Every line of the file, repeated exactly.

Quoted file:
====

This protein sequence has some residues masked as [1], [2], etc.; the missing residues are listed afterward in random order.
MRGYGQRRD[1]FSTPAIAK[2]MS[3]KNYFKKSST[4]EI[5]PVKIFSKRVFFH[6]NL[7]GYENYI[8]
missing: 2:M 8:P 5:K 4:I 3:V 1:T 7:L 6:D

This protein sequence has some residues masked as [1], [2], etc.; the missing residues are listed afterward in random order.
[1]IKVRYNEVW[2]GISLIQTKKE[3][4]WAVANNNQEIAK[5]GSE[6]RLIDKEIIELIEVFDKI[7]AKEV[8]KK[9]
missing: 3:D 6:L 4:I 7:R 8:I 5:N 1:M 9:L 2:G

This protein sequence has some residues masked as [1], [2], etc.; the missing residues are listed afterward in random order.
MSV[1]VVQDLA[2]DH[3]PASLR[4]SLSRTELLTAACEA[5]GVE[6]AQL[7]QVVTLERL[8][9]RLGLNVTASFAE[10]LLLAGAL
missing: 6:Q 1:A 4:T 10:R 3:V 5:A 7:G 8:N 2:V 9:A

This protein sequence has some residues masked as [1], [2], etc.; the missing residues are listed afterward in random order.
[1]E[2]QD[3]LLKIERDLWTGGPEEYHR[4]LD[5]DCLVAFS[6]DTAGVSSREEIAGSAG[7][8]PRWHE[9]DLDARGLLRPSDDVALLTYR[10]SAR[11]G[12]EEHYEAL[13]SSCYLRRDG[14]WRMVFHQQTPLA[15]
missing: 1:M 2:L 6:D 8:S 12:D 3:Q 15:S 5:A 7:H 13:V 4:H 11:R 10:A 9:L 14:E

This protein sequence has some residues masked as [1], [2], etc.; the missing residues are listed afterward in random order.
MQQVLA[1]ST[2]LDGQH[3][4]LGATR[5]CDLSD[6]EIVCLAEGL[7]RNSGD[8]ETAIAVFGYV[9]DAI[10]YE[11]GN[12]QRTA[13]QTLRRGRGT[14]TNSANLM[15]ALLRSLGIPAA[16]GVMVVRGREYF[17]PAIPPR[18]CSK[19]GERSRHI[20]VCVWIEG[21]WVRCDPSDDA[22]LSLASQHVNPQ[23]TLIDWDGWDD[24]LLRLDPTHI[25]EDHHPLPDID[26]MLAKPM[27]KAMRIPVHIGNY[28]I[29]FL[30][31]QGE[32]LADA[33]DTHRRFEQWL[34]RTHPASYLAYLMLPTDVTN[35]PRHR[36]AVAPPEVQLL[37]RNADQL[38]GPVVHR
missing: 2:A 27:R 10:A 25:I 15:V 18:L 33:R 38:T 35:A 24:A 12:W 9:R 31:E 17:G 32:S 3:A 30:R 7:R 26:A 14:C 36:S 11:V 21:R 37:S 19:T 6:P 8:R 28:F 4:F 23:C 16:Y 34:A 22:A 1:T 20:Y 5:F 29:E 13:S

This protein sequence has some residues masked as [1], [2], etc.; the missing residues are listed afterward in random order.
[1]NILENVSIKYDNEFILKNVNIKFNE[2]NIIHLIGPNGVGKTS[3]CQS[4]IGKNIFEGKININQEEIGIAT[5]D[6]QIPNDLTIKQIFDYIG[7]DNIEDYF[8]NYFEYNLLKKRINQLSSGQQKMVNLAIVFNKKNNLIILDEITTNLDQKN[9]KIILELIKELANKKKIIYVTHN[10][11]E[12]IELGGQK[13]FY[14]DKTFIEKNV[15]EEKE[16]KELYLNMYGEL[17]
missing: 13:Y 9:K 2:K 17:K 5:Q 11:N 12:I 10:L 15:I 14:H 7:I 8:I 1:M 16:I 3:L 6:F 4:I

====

This protein sequence has some residues masked as [1], [2], etc.; the missing residues are listed afterward in random order.
MRGYGQRRD[1]FSTPAIAK[2]MS[3]KNYFKKSST[4]EI[5]PVKIFSKRVFFH[6]NL[7]GYENYI[8]
missing: 2:M 8:P 5:K 4:I 3:V 1:T 7:L 6:D

This protein sequence has some residues masked as [1], [2], etc.; the missing residues are listed afterward in random order.
[1]IKVRYNEVW[2]GISLIQTKKE[3][4]WAVANNNQEIAK[5]GSE[6]RLIDKEIIELIEVFDKI[7]AKEV[8]KK[9]
missing: 3:D 6:L 4:I 7:R 8:I 5:N 1:M 9:L 2:G

This protein sequence has some residues masked as [1], [2], etc.; the missing residues are listed afterward in random order.
MSV[1]VVQDLA[2]DH[3]PASLR[4]SLSRTELLTAACEA[5]GVE[6]AQL[7]QVVTLERL[8][9]RLGLNVTASFAE[10]LLLAGAL
missing: 6:Q 1:A 4:T 10:R 3:V 5:A 7:G 8:N 2:V 9:A

This protein sequence has some residues masked as [1], [2], etc.; the missing residues are listed afterward in random order.
[1]E[2]QD[3]LLKIERDLWTGGPEEYHR[4]LD[5]DCLVAFS[6]DTAGVSSREEIAGSAG[7][8]PRWHE[9]DLDARGLLRPSDDVALLTYR[10]SAR[11]G[12]EEHYEAL[13]SSCYLRRDG[14]WRMVFHQQTPLA[15]
missing: 1:M 2:L 6:D 8:S 12:D 3:Q 15:S 5:A 7:H 13:V 4:H 11:R 10:A 9:L 14:E

This protein sequence has some residues masked as [1], [2], etc.; the missing residues are listed afterward in random order.
MQQVLA[1]ST[2]LDGQH[3][4]LGATR[5]CDLSD[6]EIVCLAEGL[7]RNSGD[8]ETAIAVFGYV[9]DAI[10]YE[11]GN[12]QRTA[13]QTLRRGRGT[14]TNSANLM[15]ALLRSLGIPAA[16]GVMVVRGREYF[17]PAIPPR[18]CSK[19]GERSRHI[20]VCVWIEG[21]WVRCDPSDDA[22]LSLASQHVNPQ[23]TLIDWDGWDD[24]LLRLDPTHI[25]EDHHPLPDID[26]MLAKPM[27]KAMRIPVHIGNY[28]I[29]FL[30][31]QGE[32]LADA[33]DTHRRFEQWL[34]RTHPASYLAYLMLPTDVTN[35]PRHR[36]AVAPPEVQLL[37]RNADQL[38]GPVVHR
missing: 2:A 27:R 10:A 25:I 15:V 18:L 33:R 38:T 35:A 24:A 12:W 9:R 31:E 17:G 32:S 3:A 30:R 7:R 26:A 14:C 36:S 11:V 21:R 37:S 19:T 6:P 8:R 28:F 4:F 23:C 16:Y 34:A 22:A 1:T 20:Y 5:F 29:E 13:S

This protein sequence has some residues masked as [1], [2], etc.; the missing residues are listed afterward in random order.
[1]NILENVSIKYDNEFILKNVNIKFNE[2]NIIHLIGPNGVGKTS[3]CQS[4]IGKNIFEGKININQEEIGIAT[5]D[6]QIPNDLTIKQIFDYIG[7]DNIEDYF[8]NYFEYNLLKKRINQLSSGQQKMVNLAIVFNKKNNLIILDEITTNLDQKN[9]KIILELIKELANKKKIIYVTHN[10][11]E[12]IELGGQK[13]FY[14]DKTFIEKNV[15]EEKE[16]KELYLNMYGEL[17]
missing: 13:Y 9:K 2:K 17:K 5:Q 11:N 12:I 10:L 15:I 14:H 7:I 8:I 1:M 16:I 3:L 6:F 4:I